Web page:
Making a difference during National Blood Donor Month
When Hicksville resident Arjun Mainali was attending college in his home country of Nepal, he read a story that would change his life and hundreds of others. The piece, titled “The Blood Donor,” inspired Mainali to give blood for the first time at age 19 in 1987.
“I have seen, so many times, [people] were afraid to donate blood as they used to think donating blood makes their body weaker,” he explained. “Seeing this situation, I decided to donate blood. I thought maybe I could save people.”
Mainali has since gone on to donate blood 172 times across 17 countries, helping to save the lives of 516 people.
January is National Blood Donor Month, the perfect time to resolve to be a regular blood donor and help save lives. Extreme winter weather in some parts of the country and seasonal illnesses often make it difficult for the American Red Cross to maintain a sufficient blood supply at this time of year. Blood donations and platelets cannot be artificially manufactured so volunteers are vital and directly impact those in need of blood. In fact, one donation has the potential to save up to three lives, according to the American Red Cross. Each donation helps the millions of Americans each year who require blood transfusions during surgery, after an accident or due to illness.
East Meadow resident Frank Palmeri, an avid donor who has been coordinating drives at St. Brigid R.C. Church in Westbury for seven years, along with fellow church members Joanna Palumbo and Maggie Cunningham-Brown, has seen first-hand the impact a donation makes in the community.
“I was disposed to do something like this,” Palmeri explained. “When I was very young, my mother had several procedures done in a short time. The hospital asked, because of my mother, for us to gather friends and family to donate blood. From a young age, I knew that donating blood was critical to recovery. I wanted to save someone else’s mom.”
The church hosts semi-annual drives, along with a third drive in collaboration with the New York Blood Center, each year. The annual drives result in 250 donations, Palmeri said, but the need is still great. The next scheduled blood drive at the church is on May 28, from 3 to 9 p.m. in St. Anthony’s Hall.
“We need more young people to donate,” he said. “We are always approaching people who have yet to donate because it is something great that you’ll be doing for yourself and the community. The experience is so rewarding.”
Hicksville resident Jennifer Lentini has relied on community blood drives like these for most of her life. At age 13, she was diagnosed with cardiomyopathy. Shortly after, Lentini received a heart transplant and still needs blood transfusions.
“Blood donors give people a second chance to live everyday lives,” Lentini said. “If it wasn’t for donations, I wouldn’t be here today. Donors are angels.”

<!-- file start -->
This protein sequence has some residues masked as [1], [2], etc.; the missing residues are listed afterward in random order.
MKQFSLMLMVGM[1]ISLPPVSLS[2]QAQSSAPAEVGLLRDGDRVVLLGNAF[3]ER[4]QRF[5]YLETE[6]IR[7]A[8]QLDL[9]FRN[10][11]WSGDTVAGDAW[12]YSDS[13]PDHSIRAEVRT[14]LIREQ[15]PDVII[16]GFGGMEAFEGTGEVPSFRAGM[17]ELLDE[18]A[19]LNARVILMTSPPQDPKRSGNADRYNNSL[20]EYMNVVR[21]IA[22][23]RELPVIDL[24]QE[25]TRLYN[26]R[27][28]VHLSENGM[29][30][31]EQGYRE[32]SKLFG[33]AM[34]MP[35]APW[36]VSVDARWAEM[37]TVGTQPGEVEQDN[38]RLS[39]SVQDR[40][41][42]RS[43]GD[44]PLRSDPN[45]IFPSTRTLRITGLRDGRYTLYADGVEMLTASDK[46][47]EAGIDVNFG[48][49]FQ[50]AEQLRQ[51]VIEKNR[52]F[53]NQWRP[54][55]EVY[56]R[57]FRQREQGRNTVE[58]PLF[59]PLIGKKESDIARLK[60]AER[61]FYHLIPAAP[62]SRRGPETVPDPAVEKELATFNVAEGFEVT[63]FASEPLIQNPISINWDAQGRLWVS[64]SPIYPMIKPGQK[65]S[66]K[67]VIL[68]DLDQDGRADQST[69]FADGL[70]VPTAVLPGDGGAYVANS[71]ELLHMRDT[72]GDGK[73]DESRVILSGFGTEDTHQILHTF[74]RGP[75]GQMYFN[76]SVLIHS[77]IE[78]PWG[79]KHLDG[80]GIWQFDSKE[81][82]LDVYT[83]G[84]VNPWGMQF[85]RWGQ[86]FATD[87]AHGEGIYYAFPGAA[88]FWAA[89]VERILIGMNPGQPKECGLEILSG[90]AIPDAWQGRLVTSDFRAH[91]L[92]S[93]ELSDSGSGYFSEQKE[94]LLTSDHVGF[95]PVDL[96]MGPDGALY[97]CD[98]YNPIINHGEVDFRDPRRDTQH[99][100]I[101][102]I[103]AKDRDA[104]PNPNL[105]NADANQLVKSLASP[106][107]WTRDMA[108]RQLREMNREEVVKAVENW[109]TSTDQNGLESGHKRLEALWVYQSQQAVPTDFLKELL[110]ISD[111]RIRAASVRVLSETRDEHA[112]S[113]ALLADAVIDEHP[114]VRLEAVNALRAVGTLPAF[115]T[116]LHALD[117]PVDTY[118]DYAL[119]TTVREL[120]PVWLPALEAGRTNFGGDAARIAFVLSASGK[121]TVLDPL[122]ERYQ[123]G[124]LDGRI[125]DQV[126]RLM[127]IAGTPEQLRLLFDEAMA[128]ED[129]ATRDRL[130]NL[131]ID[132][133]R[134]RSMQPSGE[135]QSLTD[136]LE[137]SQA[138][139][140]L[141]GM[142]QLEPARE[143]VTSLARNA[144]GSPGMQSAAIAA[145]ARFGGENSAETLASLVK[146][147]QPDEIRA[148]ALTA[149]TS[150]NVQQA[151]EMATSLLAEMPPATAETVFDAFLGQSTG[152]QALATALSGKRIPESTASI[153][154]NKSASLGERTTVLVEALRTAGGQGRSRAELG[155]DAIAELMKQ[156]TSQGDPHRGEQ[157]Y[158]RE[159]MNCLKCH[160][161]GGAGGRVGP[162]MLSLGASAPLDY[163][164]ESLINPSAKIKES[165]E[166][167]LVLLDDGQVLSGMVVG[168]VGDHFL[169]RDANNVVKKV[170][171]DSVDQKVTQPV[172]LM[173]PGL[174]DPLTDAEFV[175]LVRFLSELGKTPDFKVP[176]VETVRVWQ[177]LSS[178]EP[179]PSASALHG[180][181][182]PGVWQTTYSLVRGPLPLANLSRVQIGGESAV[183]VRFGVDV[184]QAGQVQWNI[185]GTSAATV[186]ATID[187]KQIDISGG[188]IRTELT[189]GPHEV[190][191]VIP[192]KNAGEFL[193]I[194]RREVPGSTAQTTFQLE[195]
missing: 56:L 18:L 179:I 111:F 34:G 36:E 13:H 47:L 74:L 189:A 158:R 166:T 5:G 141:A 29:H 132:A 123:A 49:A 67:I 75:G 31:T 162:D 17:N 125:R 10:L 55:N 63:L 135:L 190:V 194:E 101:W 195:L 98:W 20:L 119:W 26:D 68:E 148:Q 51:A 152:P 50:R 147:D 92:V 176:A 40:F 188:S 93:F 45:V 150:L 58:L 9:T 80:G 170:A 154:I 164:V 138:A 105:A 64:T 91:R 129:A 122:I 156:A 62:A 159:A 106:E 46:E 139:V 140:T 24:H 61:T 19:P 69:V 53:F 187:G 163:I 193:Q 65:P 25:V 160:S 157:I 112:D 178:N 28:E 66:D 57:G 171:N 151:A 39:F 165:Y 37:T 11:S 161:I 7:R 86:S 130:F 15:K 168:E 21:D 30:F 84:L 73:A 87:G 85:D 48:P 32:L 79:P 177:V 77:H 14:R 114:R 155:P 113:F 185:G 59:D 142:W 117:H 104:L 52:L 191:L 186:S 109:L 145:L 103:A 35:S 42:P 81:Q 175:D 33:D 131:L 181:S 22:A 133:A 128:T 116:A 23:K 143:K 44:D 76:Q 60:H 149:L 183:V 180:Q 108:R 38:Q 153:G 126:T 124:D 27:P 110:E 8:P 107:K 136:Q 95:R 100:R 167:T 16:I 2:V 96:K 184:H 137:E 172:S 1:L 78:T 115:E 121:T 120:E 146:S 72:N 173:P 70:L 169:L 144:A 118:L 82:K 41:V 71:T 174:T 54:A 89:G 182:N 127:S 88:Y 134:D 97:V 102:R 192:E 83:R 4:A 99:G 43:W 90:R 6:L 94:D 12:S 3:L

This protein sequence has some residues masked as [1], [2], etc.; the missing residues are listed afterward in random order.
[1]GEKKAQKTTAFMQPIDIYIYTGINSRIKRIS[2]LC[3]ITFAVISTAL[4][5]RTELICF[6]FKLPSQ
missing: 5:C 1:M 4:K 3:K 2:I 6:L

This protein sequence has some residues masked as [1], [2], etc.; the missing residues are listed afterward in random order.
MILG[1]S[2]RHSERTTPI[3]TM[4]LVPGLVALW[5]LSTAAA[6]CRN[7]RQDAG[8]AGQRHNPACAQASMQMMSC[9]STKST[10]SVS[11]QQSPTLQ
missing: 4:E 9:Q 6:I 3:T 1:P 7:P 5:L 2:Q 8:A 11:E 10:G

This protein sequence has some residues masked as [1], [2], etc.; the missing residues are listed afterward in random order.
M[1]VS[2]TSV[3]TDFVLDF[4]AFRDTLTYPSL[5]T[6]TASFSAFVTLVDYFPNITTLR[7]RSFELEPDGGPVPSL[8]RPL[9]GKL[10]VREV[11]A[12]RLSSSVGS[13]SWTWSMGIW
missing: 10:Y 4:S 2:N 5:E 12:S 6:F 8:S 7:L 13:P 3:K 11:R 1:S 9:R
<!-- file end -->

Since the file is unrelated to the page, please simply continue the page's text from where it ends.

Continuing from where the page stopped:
The 36-year-old Lentini frequently shares her personal story during New York Blood Center events to encourage others to donate.
“The greatest thing is when someone comes up to me and says they want to donate after they hear my story,” she said. “They say they hope to help save lives. They are giving the greatest gift.”
For 32 years, Mainali has dedicated his life to educating, advocating, encouraging, promoting and creating awareness about the importance of blood donations. He has traveled to six continents and 14 states for the sole purpose of donating blood. Since moving to Hicksville in 2000, Mainali has also organized dozens of local donation drives. Last month, Oyster Bay Town Supervisor Joseph Saladino recognized Mainali for his astounding accomplishments as a dedicated blood donor. Saladino proclaimed Dec. 22, 2019 to be “World Blood Donor Arjun Mainali Day” in the Town of Oyster Bay in recognition of his selfless and lifesaving efforts. Saladino noted that this date is particularly fitting because Dec. 22, 1818 was the date of the first documented transfusion of human blood.
“My aim is to inspire more and more people to donate blood,” Mainali said. “I tried to motivate as many people as I could. I have spent several nights without even blinking my eyes, planning for the next day’s event. I have seen blood donation even in my dreams so many times.”
The process is simple and safe. You can donate whole blood every 56 days or up to six times a year. Anyone who is in good health, is older than 16 and weighs at least 110 pounds is eligible to donate, according to the American Red Cross.
“Donating blood is not harmful,” Mainali said. “All healthy people can do it so don’t be afraid to donate.”
Before you donate be sure to eat at your regular mealtimes and drink plenty of fluids, according to the New York Blood Center. If you are donating platelets, do not take aspirin or products containing aspirin, for at least 48 hours before your appointment. The process usually takes less than an hour.
“Once you begin to donate and understand the importance, you’ll be likely to donate again,” Palmeri concluded. “You will feel wonderful knowing that you saved someone’s life.”
Long Island Donor Centers
The following is a list of New York Blood Center’s Long Island Donor Centers. Schedule an appointment online at donate.nybc.org/donor/schedules/zip
- Lake Success Donor Center, 2500 Marcus Ave, Lake Success (1/4 mile East of Lakeville Road)
- Massapequa Donor Center, 1050 Sunrise Highway, Massapequa (Next to Vitamin Shoppe, just east of Kohl’s)
- Rockville Centre Donor Center, 290 Sunrise Highway, Rockville Centre